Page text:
Although I currently use Coda or Brackets for coding, in these cases I really appreciate visual editors, such as Dreamweaver. It makes it very easy to navigate within nested tables and edit HTML and CSS.

In the screenshots below you can see the email layout in Dreamweaver in desktop and phone views.

Email composition in Dreamweaver

Email composition in Dreamweaver

Changing table cells display property

The second way to built multi-columns email, is more elegant and uses native CSS rules.

This technique consists in changing the default table cells display property when device width decreases (you can find many examples at responsiveemailpatterns.com). This causes the cells to re-stack vertically:

Changing display scheme

Changing display scheme

table[class="body_table"] {
	width: 600px;
}
table td[class="column"] {
    height:100px;
    width:200px;
}

@media only screen and (max-width: 480px) {
	table[class="body_table"] {
		width: 440px!important;
	}

	table td[class="column"] {
        width:100%!important;
        display: block!important;
    }
}

The results of this test are excellent: all clients rendered properly test email (sometimes with minor bugs), anyway remember that we have tried an empty mail, and the results may be different adding content.

Here is the codepen for you to pick through.

About images

In responsive emails, images don’t requires anything more than the classic responsive technique (img {max-width: 100%;}) we currently use in the web.

Anyway, as suggested in Campaign Monitor Responsive Email Design Guide, using media queries, you can hide an image and show another one as a background image instead.

@media only screen and (max-device-width: 480px) {
    img.original_img {
        display: none;
    }
    .substitute_image {
        background-image: url(background_image.png);
        width: 440px !important;
        height: 240px !important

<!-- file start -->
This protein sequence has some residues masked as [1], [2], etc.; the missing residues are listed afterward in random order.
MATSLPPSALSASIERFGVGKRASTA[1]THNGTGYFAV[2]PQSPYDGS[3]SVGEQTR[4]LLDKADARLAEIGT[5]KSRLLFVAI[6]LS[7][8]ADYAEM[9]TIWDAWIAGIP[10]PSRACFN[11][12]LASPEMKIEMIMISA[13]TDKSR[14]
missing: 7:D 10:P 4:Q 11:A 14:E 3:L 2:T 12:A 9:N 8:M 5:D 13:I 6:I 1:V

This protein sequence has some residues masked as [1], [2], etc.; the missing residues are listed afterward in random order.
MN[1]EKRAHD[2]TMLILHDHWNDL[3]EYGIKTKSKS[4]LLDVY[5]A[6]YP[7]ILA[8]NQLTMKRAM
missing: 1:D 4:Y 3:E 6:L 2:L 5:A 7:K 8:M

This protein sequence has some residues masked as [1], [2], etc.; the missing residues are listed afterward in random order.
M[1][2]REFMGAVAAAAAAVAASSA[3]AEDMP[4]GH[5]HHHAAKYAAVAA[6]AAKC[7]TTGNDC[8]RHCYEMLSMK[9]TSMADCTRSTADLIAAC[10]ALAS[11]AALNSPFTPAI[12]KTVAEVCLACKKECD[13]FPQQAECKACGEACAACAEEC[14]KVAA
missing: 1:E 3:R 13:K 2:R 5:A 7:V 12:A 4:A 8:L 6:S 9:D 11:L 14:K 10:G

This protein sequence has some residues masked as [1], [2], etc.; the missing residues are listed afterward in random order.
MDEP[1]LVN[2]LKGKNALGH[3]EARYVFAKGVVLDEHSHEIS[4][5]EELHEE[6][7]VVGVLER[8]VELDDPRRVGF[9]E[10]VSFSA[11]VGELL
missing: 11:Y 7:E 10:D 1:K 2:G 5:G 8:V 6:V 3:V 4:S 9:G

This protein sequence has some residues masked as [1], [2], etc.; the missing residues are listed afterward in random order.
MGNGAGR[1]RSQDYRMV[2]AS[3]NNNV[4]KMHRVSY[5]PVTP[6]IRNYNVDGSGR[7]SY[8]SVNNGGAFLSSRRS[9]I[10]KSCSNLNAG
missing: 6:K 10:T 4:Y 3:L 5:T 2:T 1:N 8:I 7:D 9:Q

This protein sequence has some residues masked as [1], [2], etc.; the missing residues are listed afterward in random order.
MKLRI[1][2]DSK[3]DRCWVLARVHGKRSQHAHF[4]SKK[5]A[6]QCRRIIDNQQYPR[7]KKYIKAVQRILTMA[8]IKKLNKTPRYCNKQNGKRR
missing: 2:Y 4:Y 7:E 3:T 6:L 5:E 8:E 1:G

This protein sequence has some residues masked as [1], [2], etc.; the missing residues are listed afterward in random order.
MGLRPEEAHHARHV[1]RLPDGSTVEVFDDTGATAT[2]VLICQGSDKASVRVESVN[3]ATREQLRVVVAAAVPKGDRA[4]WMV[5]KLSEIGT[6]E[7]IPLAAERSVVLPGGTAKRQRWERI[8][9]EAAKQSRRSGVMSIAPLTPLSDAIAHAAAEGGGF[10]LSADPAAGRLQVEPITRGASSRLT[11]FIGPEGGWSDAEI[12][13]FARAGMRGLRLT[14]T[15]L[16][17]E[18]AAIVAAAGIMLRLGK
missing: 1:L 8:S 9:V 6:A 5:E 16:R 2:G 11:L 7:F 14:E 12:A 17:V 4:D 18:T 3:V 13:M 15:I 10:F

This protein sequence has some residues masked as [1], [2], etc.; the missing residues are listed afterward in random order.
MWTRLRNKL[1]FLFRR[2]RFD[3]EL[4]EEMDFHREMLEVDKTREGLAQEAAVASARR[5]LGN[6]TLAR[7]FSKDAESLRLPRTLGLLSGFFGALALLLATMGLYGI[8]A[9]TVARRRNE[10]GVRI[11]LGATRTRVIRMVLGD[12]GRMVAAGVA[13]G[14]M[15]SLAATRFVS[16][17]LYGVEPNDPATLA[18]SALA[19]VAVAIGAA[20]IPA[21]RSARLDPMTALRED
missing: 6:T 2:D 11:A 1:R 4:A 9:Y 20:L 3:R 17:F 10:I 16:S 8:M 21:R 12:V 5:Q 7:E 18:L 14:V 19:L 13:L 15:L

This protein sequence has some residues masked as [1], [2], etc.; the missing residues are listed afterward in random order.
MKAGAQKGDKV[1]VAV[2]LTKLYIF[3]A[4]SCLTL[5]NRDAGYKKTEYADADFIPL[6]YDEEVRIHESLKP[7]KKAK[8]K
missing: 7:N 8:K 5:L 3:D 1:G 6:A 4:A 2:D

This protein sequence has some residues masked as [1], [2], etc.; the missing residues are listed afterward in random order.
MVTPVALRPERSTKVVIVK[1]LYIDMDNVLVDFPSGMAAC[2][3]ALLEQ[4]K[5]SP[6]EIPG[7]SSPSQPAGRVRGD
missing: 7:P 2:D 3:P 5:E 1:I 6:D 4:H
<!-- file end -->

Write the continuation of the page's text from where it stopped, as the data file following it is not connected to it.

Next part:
}   
}

Before an after courtesy of Campaign Monitor

Keep in mind that even images hidden via CSS are loaded into the client, so be careful about this.

A good option can be to use the same image both for the img tag and the background-image source. You have to prepare a multipurpose image that can be used for all that scopes, just like the example below:

Roma, Castel Sant’Angelo

Choosing the right image, you can use it for many media queries breakpoints. After have prepared it, you have only to add a handful of CSS rules:

@media only screen and (max-device-width: 480px) {
    img.original_img {
        display: none;
    }
    .substitute_image {
        background-image: url(original_image_source.jpg);
        background-position: center center;
        background-repeat: no-repeat;
      width: 440px !important;
      height: 120px !important
    }   
}

You can also add a background-size property to adjust each breakpoint view (paying attention to clients support for this rule).

Unfortunately, this is unlikely to solve all your needs for high density devices – however it can reduce the number of files loaded for all other cases.

Conclusions

So, is there a single, all-conquering, best-ever technique for responsive email authoring?

As is usually the case, there isn’t. Every project needs a different approach and has a different best solution. The real answer is to have a useful selection of techniques to choose from at your fingertips, and always experiment with new ways.

Resources

  • Vinod Mohan

    Nice post. Thanks :)

  • David

    Thanks for the article. I have been exploring Zurb’s Ink responsive email framework to make a lot of this stuff easier.

  • ahmed

    Would be good to have a git repo for this.

  • weristsam

    Hello Massimo great Tutorial about Newsletter Design! Do you maybe know why Outlook 2013 not recognize a padding? Sorry for that question it’s not about ur stuff u writing about but i see u have a lot of skills to solve that problem :)

  • http://www.emailchopper.com/ Andrew Hudson

    Thanks for sharing wonderful tips and tricks for building responsive email. that’s more helpful for beginners and experienced. I would like to appreciate the effort !

    • https://www.behance.net/massimocassandro Massimo Cassandro

      Thanks!

  • Amit Kumar

    Hi display:block !important not working to make full with a align left table in media query

  • Swapna Nayak

    This is not working in Gmail App.

    • https://www.behance.net/massimocassandro Massimo Cassandro

      Unfortunately, Gmail App doesn’t take care of media queries, It always needs some special attentions. Anyway here https://julie.io/writing/gmail-first-strategy-for-responsive-emails/ you can find a very good article about mastering email for gmail app

      • Mahbub Riyad

        Massimo you are great.I appreciate your task.your link article is very fruitful and easy to understand.